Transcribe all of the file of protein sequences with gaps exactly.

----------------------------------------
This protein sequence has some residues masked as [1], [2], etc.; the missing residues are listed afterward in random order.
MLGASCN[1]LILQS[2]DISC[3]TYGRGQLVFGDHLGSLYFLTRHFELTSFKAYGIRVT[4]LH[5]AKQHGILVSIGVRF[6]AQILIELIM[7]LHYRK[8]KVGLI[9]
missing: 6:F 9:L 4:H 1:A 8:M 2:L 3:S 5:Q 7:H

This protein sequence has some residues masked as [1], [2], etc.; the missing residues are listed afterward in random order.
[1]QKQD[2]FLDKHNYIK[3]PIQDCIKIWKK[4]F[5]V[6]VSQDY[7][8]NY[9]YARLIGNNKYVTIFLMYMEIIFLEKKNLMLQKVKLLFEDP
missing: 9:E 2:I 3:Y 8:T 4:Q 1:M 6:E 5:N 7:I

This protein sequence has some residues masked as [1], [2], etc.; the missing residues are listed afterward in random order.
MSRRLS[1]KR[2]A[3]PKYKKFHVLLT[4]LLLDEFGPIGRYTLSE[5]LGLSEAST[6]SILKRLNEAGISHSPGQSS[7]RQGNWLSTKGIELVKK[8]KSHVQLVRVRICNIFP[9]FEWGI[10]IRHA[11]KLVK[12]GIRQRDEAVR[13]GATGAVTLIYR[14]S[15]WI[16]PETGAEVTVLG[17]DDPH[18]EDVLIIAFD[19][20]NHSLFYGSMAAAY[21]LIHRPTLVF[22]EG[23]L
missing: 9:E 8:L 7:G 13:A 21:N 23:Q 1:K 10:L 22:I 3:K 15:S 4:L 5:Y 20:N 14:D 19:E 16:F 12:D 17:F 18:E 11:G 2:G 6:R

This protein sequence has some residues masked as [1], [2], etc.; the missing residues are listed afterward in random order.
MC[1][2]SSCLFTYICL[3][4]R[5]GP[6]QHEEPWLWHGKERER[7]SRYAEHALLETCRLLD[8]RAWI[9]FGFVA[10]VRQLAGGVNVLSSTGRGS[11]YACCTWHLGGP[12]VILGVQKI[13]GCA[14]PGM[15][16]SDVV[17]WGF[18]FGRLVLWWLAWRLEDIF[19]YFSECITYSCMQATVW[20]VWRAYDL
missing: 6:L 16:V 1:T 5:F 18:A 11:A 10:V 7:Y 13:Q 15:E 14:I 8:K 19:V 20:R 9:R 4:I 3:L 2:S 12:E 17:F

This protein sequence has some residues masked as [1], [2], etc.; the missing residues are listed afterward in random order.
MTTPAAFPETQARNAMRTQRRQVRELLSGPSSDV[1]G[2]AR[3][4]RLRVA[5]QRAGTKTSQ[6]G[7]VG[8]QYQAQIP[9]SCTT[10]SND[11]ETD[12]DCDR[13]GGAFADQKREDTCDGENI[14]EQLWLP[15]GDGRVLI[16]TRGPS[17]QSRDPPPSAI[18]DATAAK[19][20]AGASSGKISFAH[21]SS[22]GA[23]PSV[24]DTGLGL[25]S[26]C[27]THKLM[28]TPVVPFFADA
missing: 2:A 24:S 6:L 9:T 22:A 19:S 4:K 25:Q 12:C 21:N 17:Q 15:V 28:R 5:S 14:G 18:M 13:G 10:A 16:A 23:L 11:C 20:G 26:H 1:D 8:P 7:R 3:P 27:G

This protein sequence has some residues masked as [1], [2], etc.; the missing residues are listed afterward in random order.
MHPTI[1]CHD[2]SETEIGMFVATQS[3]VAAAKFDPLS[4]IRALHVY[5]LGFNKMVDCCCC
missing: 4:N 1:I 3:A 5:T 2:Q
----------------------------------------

This protein sequence has some residues masked as [1], [2], etc.; the missing residues are listed afterward in random order.
MLGASCN[1]LILQS[2]DISC[3]TYGRGQLVFGDHLGSLYFLTRHFELTSFKAYGIRVT[4]LH[5]AKQHGILVSIGVRF[6]AQILIELIM[7]LHYRK[8]KVGLI[9]
missing: 6:F 9:L 4:H 1:A 8:M 2:L 3:S 5:Q 7:H

This protein sequence has some residues masked as [1], [2], etc.; the missing residues are listed afterward in random order.
[1]QKQD[2]FLDKHNYIK[3]PIQDCIKIWKK[4]F[5]V[6]VSQDY[7][8]NY[9]YARLIGNNKYVTIFLMYMEIIFLEKKNLMLQKVKLLFEDP
missing: 9:E 2:I 3:Y 8:T 4:Q 1:M 6:E 5:N 7:I

This protein sequence has some residues masked as [1], [2], etc.; the missing residues are listed afterward in random order.
MSRRLS[1]KR[2]A[3]PKYKKFHVLLT[4]LLLDEFGPIGRYTLSE[5]LGLSEAST[6]SILKRLNEAGISHSPGQSS[7]RQGNWLSTKGIELVKK[8]KSHVQLVRVRICNIFP[9]FEWGI[10]IRHA[11]KLVK[12]GIRQRDEAVR[13]GATGAVTLIYR[14]S[15]WI[16]PETGAEVTVLG[17]DDPH[18]EDVLIIAFD[19][20]NHSLFYGSMAAAY[21]LIHRPTLVF[22]EG[23]L
missing: 9:E 8:L 7:G 13:A 21:N 23:Q 1:K 10:L 22:I 3:K 15:S 4:L 5:Y 20:N 14:D 19:E 16:F 12:D 17:F 18:E 11:G 2:G 6:R

This protein sequence has some residues masked as [1], [2], etc.; the missing residues are listed afterward in random order.
MC[1][2]SSCLFTYICL[3][4]R[5]GP[6]QHEEPWLWHGKERER[7]SRYAEHALLETCRLLD[8]RAWI[9]FGFVA[10]VRQLAGGVNVLSSTGRGS[11]YACCTWHLGGP[12]VILGVQKI[13]GCA[14]PGM[15][16]SDVV[17]WGF[18]FGRLVLWWLAWRLEDIF[19]YFSECITYSCMQATVW[20]VWRAYDL
missing: 6:L 16:V 1:T 5:F 18:A 11:A 10:V 7:Y 13:Q 15:E 14:I 8:K 19:V 20:R 9:R 4:I 3:L 2:S 12:E 17:F

This protein sequence has some residues masked as [1], [2], etc.; the missing residues are listed afterward in random order.
MTTPAAFPETQARNAMRTQRRQVRELLSGPSSDV[1]G[2]AR[3][4]RLRVA[5]QRAGTKTSQ[6]G[7]VG[8]QYQAQIP[9]SCTT[10]SND[11]ETD[12]DCDR[13]GGAFADQKREDTCDGENI[14]EQLWLP[15]GDGRVLI[16]TRGPS[17]QSRDPPPSAI[18]DATAAK[19][20]AGASSGKISFAH[21]SS[22]GA[23]PSV[24]DTGLGL[25]S[26]C[27]THKLM[28]TPVVPFFADA
missing: 2:A 24:S 6:L 9:T 22:A 19:S 4:K 25:Q 12:C 21:N 17:Q 15:V 28:R 5:S 14:G 18:M 13:G 10:A 16:A 23:L 11:C 20:G 26:H 1:D 8:P 7:R 3:P 27:G

This protein sequence has some residues masked as [1], [2], etc.; the missing residues are listed afterward in random order.
MHPTI[1]CHD[2]SETEIGMFVATQS[3]VAAAKFDPLS[4]IRALHVY[5]LGFNKMVDCCCC
missing: 4:N 1:I 3:A 5:T 2:Q